Weekly roundup of other great stories we didn’t cover.
- Similar to Y Combinator but for cleantech, Greenstart is a new “incubator and investment project that is looking to give seed funding and mentorship to the most promising young cleantech startups as they try to perfect their business plans and gain customers,” as GigaOM writes.
- Google Inc and Citigroup Inc announced that they would each invest $55 million into Terra-Gen Power’s 102-megawatt wind power project, Alta IV, in California.
- Upgrading the U.S. electrical grid (making it “smart”) would reportedly cost $476 billion but save $2 trillion in the next 20 years, according to new research by smart grid program manager Matt Wakefield at the Electric Power Research Institute (EPRI).
- “Unprotected and crowded spent nuclear fuel pools pose an unacceptable threat to the public,” according to the author of a new report on the matter, “Spent Nuclear Fuel Pools in the U.S.: Reducing the Deadly Risks of Storage.”
- As we previewed early in the week, Japan’s Prime Minister made some big renewable energy announcements at the G8 meeting in France this week, including a plan for Japan to get at least at least 20% of its electricity supply from renewable resources by 2020. “Japan will also aim to cut solar power generation costs to one-third of the current by 2020 and one-sixth by 2030,” Reuters reports. And the country aims to have 10 million solar roofs by 2030.
- In the midst of the WindPower 2011 conference in Anaheim, California this week, Siemens announced “plans for implementation of new wind service warehousing operations in Woodward, Oklahoma.” It will be 64,000 square feet and altogether “will be Siemens’ largest wind power service distribution center to date in the U.S”
- The DOE’s energy blog had an interesting story this week on a research project being conducted y researchers at Stanford University’s Precourt Energy Efficiency Center and H-STAR Institute aimed at achieving a “breakthrough” regarding our understanding of “the human behavioral side of energy use” (with the essential goal being finding ways to cut our energy use without reducing our quality of life).
- Toshiba announced this week that it is going to “push to expand sales in renewable energy rather than nuclear,” Business Green reports. This follows announcements that three of the Fukushima nuclear reactors have now suffered meltdown.
- The Bureau of Ocean Energy Management, Regulation and Enforcement (BOEMRE) announced on Monday that it “is taking the first step toward issuing a lease that would authorize the testing of equipment designed to use ocean currents offshore Florida to generate electricity on the Outer Continental Shelf (OCS).” Sounds like a fun idea.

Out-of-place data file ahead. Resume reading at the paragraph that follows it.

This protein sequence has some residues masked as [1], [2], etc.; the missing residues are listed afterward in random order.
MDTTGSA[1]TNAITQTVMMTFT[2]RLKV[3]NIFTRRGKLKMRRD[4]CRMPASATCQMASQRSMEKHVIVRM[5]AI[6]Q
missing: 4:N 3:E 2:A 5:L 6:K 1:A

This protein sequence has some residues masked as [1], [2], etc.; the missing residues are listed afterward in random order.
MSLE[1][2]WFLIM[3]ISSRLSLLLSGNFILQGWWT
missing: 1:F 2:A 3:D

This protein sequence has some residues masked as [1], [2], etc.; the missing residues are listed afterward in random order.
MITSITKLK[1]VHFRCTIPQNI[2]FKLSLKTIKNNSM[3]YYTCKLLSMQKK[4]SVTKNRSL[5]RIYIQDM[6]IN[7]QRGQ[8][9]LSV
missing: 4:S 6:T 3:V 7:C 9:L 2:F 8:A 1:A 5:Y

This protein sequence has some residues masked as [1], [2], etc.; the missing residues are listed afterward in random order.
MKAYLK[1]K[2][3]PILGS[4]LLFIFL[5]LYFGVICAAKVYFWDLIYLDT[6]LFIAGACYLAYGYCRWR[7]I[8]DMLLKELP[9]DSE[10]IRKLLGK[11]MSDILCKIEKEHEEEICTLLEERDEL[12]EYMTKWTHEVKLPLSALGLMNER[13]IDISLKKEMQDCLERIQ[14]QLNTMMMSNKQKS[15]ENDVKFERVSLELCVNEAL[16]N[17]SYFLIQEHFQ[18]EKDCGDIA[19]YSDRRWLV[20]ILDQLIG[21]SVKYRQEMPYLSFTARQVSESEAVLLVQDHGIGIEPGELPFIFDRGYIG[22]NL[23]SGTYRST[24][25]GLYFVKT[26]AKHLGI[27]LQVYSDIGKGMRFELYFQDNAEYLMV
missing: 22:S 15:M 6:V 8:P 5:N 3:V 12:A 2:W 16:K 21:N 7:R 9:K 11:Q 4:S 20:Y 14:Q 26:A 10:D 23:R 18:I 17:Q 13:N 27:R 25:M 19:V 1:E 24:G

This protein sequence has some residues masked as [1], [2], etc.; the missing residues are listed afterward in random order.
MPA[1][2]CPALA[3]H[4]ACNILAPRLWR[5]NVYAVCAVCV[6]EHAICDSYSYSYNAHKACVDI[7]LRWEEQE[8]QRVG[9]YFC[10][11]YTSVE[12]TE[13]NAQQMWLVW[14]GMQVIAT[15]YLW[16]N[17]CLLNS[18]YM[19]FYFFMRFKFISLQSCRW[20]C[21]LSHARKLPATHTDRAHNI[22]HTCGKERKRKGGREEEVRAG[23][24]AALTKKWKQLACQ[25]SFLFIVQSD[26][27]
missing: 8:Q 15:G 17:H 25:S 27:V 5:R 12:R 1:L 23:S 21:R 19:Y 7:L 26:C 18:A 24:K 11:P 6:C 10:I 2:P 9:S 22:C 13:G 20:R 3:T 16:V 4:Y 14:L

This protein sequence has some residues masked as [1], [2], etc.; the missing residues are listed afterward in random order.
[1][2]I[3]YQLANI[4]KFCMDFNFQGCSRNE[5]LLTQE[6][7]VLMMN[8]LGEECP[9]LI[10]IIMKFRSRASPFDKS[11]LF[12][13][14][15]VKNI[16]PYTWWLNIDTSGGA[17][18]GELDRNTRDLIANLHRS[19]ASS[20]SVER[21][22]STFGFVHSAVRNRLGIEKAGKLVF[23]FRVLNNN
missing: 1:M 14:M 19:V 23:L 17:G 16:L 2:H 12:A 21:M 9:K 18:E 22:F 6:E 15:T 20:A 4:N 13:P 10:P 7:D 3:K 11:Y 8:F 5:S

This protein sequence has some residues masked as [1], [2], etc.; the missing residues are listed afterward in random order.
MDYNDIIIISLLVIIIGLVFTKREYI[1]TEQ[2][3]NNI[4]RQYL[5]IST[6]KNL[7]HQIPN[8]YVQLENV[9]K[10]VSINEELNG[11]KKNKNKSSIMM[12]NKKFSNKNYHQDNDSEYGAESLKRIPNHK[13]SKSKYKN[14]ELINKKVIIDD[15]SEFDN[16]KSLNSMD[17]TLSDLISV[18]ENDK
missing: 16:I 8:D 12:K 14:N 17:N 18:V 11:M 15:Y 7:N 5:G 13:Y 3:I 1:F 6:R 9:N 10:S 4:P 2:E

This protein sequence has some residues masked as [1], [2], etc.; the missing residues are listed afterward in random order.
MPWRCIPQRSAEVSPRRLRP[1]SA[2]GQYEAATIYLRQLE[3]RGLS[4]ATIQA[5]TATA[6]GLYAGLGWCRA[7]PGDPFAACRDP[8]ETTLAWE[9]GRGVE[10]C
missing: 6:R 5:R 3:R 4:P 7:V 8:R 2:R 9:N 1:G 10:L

- It was actually 10 days ago, but just recently got the news that the Wind Technology Testing Center, the first large wind turbine blade facility in the U.S., was recently unveiled by the Department of Energy (DOE). “The Wind Technology Testing Center will help strengthen the role U.S. manufacturers and U.S. workers are playing in the expanding renewable energy industry,” said Secretary Chu. “As the global wind power market expands, this facility will help ensure that the United States has the testing infrastructure needed to lead the world in wind energy technology.”
- The AP reported yesterday that a nuclear power plant in “tornado alley” isn’t fully twister-proof. The reactor is actually the closest nuclear reactor to Joplin, Missouri (where one of the deadliest tornadoes in U.S. history hit on Monday).
- Vaisala announced the release of a new wind measurement system (to help wind energy investors and users) at the WindPower 2011 conference this week. “It allows customers to accurately understand and manage the impact that weather has on their operations and business, and as a result make better decisions,” the company claims.
- A new report from the Global e-Sustainability Initiative shows that the U.S. is falling behind the rest of the world when it comes to cleantech integration. Meanwhile, Darrell Issa, the Republican Chairman of the House Committee on Oversight and Government Reform, states that “so-called clean energy” is “not good” for America. Stephen Lacey of Climate Progress discusses the two news items.
- The “world’s largest wind farm” (Shepherds Flat in Oregon) got its first wind turbines from GE recently, it was announced at WindPower 2011 on Monday.
- The $5-billion offshore wind transmission project Google is backing, the Atlantic Wind Connection project, got past a major hurdle this week when the Federal Energy Regulatory Commission granted an acceptable return on equity.
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